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September 05, 2012

Retail Detail

AndyVision Looks To Improve Shopping Experience

By Piper Staff

AndyVisionYou're shopping and you just can't find what you're looking for. You know it's here, somewhere, but you just can't put your finger on it.  And there's nobody around to help.

It's an all-too-familiar scene that Priya Narasimhan and her team of graduate students aim to resolve with new technology, which they hope will improve the experience for consumers as well as sales staff and retail managers.

"As I talked to retailers, I realized that store staff don't always know where all of the items are located either," said Narasimhan, an associate professor of electrical and computer engineering and computer science, and head of the Intel Science and Technology Center for Embedded Computing at CMU. "I saw a need for real-time product location and inventory information in everyone's hands."

Called "AndyVision," the prototype robotic inventory system centers around an autonomous robot. The robot, nicknamed ScotBot, patrols the aisles and shelves using a high-resolution camera to generate a visual of the sales floor for an in-store, interactive touchscreen that directs customers to the product their seeking. The robot also will send an electronic message to sales staff when an item is running low or has been misplaced.

AndyVision creates the visual through the real-time fusion of image-processing and machine-learning algorithms, a database of images of the store's products, a map of the store's layout, and sensors to help the robot navigate autonomously and to prevent it from running into things.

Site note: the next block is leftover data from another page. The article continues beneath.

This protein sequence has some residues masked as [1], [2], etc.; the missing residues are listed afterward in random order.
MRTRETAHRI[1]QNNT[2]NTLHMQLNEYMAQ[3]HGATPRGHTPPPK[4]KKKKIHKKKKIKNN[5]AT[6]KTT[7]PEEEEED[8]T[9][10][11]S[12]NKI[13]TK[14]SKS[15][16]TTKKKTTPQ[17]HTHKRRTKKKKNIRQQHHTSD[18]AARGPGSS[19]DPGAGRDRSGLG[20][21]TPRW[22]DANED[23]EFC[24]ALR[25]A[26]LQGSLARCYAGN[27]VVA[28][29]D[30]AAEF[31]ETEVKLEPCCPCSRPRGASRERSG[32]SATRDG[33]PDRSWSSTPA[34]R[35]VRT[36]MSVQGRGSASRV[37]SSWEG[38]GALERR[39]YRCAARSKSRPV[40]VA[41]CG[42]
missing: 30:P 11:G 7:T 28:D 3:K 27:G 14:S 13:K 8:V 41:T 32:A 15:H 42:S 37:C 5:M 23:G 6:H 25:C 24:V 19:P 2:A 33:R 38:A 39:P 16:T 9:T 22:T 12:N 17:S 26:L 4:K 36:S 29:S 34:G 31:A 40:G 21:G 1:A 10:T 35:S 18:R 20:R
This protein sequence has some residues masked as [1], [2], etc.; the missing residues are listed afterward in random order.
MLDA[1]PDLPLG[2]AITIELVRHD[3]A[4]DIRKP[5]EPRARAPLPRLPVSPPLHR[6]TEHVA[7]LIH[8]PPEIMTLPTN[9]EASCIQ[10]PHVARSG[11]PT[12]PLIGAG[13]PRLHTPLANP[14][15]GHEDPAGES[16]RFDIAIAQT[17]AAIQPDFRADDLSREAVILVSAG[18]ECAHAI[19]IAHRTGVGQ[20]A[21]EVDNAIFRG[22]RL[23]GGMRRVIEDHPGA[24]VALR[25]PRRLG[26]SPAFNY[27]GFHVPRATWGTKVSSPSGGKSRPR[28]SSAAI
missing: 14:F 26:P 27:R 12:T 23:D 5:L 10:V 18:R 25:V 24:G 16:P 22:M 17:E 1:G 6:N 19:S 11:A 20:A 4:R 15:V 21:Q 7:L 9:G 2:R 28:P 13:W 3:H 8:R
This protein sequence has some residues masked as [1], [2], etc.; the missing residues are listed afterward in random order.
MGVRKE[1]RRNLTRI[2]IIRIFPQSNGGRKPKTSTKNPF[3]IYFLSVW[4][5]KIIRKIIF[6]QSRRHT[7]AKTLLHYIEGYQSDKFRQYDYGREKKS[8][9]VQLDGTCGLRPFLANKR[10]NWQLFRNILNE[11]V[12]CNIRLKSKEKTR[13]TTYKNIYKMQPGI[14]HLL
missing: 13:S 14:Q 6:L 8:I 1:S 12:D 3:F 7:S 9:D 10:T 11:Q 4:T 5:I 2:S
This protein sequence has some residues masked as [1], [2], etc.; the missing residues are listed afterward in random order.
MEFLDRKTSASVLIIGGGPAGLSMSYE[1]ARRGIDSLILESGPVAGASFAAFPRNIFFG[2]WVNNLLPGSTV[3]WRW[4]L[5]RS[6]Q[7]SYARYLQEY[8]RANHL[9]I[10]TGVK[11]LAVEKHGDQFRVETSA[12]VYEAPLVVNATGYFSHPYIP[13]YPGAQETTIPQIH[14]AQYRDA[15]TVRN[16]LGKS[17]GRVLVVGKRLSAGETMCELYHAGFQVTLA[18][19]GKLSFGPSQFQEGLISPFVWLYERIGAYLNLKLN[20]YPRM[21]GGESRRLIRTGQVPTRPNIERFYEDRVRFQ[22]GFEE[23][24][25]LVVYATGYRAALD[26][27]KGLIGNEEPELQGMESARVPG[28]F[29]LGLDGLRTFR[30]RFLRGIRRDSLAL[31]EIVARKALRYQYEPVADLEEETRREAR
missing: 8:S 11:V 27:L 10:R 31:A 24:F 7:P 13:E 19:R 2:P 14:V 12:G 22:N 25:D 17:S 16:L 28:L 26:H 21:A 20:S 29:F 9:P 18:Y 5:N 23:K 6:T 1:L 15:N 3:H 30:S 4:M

This fall AndyVision, still in the research and development stages, is being field-tested in Carnegie Mellon's University Store.

"We are very fortunate to have a pilot research partner with the CMU store," Narasimhan said. "It's unheard of and unprecedented for a research group to have access to a production environment, a productive store, where we can explore the challenges they face everyday and work with them side-by-side to deploy, pilot and study newly developed experiences."

Ryan Wolfe, director of Campus Services, and Angela Tumolo-Neira, marketing specialist for Campus Services, are optimistic and excited about the partnership with AndyVision.

"I believe AndyVision can make a real difference in retail," Wolfe said. "It has the ability to integrate some of the benefits of a virtual shopping experience into a brick and mortar store, such as improved navigation and fast product location."

"It's an exciting partnership. It's fun to use the University Store as a research lab," Tumolo-Neira said.

Intel Chief Technology Officer Justin Rattner also is enthusiastic about the cutting-edge project.

"If successful, the project will make future retail stores more successful while ensuring customers find the products they want to buy," he said.

Narasimhan's team includes Information Networking Institute and Electrical and Computer Engineering (ECE) Senior Systems Scientist Rajeev Gandhi; ECE post-doctoral researcher Kunal Mankodiya, and ECE students Jonathan Francis, Amit Krishnan and Utsav Drolia.

Associate Professor Priya Narasimhan and graduate students Amit Krishnan, Kunal Mankodiya and Jonathan Francis developed ScotBot to take inventory of the university's bookstore.